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Wednesday, February 26, 2014

Ind. Decisions - Court of Appeals issues 2 today (and 5 NFP)

For publication opinions today (2):

In Robin Harper v. State of Indiana , a 10-page opinion, Judge Mathias writes:

In emergencies, law enforcement officers are often called upon to make splitsecond judgments as they do the dangerous work of protecting us all, judgments that we in a civil society endeavor to support as much as possible. But when, without any exigent circumstances, and after being denied consensual entry, a law enforcement officer lies to gain entry into someone’s home, is that officer “. . . lawfully engaged in the execution of the officer’s duties . . .” so as to justify the arrest of the owner or renter of the home and to charge her with the crime of resisting law enforcement? We answer this question in the negative and reverse Robin Harper’s Class A misdemeanor resisting law enforcement conviction. * * *

So, even though Harper expressly told the officers that they could not enter her home and had no reason to be inside her house, when Harper took Officer Gillespie’s clipboard, the two officers entered the home. After Harper returned the clipboard to the officers, Officer Gillespie immediately placed her in handcuffs, with her hands behind her back. * * *

[T]he State urges us to conclude that the “ruse” perpetrated by Officer Gillespie to gain entry to Harper’s home is not significant to the outcome of this appeal. We do not agree. Indeed, the manner in which the officers gained entry to Harper’s home is at the core of our concern and holding. Public trust and confidence in law enforcement officers would surely be eroded if we were to sanction an officer’s fraudulent statements or activity in order to enter a residence when there were no exigent circumstances to justify such conduct. Implicitly acknowledging this public policy concern, our courts have held that “[c]onsent to entry is generally valid except when it is procured by fraud, duress, fear, intimidation, or when it is merely a submission to the supremacy of the law.” * * *

Although Officer Gillespie’s purpose for entering Harper’s home was to arrest her, he was still required to obtain an arrest warrant before entering her private residence. This was not a situation of hot pursuit or a crime committed in the presence of the officer. The State does not argue any other exigent circumstances, or any reason at all, that would have made it impracticable for Officer Gillespie to obtain an arrest warrant. * * *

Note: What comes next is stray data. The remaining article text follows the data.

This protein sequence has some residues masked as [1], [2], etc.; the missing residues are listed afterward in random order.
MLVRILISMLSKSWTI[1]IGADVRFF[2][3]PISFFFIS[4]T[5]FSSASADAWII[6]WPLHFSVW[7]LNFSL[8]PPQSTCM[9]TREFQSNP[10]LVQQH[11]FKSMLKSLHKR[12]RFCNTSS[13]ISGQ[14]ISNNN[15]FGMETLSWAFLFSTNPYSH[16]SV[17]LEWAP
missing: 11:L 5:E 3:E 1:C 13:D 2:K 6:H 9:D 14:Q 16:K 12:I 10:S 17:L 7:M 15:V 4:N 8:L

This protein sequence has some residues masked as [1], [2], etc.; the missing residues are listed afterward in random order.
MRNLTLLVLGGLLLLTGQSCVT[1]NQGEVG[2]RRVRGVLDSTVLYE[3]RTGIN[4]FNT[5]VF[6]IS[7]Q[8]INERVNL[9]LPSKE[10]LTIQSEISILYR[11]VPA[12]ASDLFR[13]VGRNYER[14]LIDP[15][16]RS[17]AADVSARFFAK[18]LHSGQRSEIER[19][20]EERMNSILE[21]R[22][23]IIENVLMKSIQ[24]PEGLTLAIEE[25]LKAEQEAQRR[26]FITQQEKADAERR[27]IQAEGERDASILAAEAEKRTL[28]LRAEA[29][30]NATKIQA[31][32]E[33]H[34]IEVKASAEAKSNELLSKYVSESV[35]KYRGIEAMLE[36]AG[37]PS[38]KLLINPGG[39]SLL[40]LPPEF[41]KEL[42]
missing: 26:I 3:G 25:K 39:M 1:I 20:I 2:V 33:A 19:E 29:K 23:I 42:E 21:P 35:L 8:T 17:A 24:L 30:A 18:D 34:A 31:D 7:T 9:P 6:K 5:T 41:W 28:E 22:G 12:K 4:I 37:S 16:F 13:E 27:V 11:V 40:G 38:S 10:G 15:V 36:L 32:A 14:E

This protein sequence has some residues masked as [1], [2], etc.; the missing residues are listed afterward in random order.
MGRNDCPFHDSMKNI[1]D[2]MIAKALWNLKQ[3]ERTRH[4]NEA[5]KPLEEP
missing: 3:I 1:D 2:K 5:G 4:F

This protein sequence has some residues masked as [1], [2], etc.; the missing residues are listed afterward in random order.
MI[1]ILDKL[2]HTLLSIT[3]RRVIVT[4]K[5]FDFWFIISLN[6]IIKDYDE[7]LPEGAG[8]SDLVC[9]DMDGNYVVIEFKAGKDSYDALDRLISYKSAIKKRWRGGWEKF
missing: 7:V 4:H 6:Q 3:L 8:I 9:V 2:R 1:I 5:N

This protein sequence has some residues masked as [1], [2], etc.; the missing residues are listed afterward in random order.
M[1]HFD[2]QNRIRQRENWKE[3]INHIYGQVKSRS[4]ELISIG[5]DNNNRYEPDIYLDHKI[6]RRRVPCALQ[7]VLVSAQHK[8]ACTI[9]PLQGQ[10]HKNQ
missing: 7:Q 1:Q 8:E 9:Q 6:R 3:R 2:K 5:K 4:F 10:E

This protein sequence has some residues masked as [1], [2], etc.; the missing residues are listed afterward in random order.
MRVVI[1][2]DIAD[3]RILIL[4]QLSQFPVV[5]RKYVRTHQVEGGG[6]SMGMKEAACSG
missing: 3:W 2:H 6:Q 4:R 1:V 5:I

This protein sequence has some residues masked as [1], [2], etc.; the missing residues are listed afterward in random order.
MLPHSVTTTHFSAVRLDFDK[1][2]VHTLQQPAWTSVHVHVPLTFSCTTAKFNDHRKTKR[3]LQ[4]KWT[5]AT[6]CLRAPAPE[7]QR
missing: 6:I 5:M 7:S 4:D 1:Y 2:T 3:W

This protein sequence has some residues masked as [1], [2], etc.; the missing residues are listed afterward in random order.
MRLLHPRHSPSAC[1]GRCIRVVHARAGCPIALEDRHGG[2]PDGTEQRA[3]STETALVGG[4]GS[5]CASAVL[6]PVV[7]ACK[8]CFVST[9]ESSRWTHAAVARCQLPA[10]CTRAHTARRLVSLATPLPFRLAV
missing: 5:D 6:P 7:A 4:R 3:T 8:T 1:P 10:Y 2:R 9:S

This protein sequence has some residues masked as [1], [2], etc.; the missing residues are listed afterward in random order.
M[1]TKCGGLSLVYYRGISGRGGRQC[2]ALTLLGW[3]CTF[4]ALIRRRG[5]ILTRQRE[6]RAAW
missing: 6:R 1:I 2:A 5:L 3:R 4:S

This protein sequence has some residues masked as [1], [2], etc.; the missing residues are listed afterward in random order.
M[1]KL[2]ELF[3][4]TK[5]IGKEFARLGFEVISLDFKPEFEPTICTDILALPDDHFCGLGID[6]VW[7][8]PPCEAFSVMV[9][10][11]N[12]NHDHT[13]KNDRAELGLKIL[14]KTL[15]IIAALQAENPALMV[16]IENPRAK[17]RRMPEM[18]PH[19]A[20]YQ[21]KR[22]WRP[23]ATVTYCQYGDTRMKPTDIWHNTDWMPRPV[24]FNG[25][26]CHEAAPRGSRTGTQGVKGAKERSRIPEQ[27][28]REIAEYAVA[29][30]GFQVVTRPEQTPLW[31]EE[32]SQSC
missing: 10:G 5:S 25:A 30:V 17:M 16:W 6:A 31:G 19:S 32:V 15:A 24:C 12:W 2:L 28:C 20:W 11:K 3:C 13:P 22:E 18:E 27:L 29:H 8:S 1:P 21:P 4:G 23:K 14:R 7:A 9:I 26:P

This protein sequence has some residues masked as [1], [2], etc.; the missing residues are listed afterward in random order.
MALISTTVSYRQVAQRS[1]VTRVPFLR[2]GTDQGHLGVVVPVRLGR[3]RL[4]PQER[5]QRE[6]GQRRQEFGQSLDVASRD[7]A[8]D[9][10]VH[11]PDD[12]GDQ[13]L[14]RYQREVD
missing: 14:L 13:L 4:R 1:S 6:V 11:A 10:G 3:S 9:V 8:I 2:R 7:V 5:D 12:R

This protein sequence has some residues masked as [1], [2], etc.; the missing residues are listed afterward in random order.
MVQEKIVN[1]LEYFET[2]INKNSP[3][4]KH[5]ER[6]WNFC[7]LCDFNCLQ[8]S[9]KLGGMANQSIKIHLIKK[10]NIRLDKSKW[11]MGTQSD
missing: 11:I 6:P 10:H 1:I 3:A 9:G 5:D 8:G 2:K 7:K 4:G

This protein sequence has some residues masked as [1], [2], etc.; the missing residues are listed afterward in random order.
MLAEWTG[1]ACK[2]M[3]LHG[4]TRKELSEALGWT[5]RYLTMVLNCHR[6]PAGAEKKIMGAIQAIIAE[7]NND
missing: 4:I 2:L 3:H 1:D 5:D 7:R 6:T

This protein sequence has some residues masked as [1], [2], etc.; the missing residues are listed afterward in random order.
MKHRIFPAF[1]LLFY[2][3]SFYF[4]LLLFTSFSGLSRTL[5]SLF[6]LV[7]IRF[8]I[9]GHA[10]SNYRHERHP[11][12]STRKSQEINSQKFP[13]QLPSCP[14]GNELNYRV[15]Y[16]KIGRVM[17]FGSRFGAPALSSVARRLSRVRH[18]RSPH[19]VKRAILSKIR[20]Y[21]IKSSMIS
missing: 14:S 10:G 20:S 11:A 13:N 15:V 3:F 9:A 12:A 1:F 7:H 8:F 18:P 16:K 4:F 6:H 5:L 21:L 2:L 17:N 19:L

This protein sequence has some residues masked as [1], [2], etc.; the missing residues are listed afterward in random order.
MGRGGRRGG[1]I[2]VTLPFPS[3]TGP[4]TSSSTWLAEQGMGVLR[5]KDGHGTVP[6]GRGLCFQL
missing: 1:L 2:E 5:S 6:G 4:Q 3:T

For all of these reasons, we conclude that Officers Gillespie and Hartman unlawfully entered Harper’s residence, and therefore, the officers were not engaged in the lawful execution of their duties at the time they arrested Harper and then attempted to remove her wedding ring in preparation for booking. Accordingly, the evidence is insufficient to support Harper’s conviction for Class A misdemeanor resisting law enforcement, and we reverse that conviction.

In Chad E. Hucker v. State of Indiana , a 6-page opinion, Judge Robb writes:
Chad E. Hucker appeals his convictions for operating a vehicle while intoxicated and operating a vehicle with a schedule I or II controlled substance, both Class C misdemeanors. Hucker raises a single issue for our review: whether Indiana Code section 9-30-5-1(c), which proscribes the operation of a vehicle with a schedule I or II controlled substance, violates Article 1, Section 23 of the Indiana Constitution (the “Equal Privileges and Immunities Clause”). Concluding the statute does not violate the Indiana Constitution’s Equal Privileges and Immunities Clause, we affirm.
NFP civil opinions today (3):

Robert D. Stephens, Ryan Moe, Thomas Theohary, and Law Enforcement Technologies, Inc. v. Brian A. Costa and Amy Costa (NFP)

Jacquelyn Webster Green, as personal representative of the estate of Mary A. Webster, deceased v. Housing Authority of the City of Gary, Indiana, et al. (NFP)

In the Matter of the Termination of the Parent-Child Relationship of: L.C., Minor Child, R.C., Father v. Indiana Department of Child Services (NFP)

NFP criminal opinions today (2):

Rita Thompson v. State of Indiana (NFP)

Dennis Powers v. State of Indiana (NFP)

Posted by Marcia Oddi on February 26, 2014 01:12 PM
Posted to Ind. App.Ct. Decisions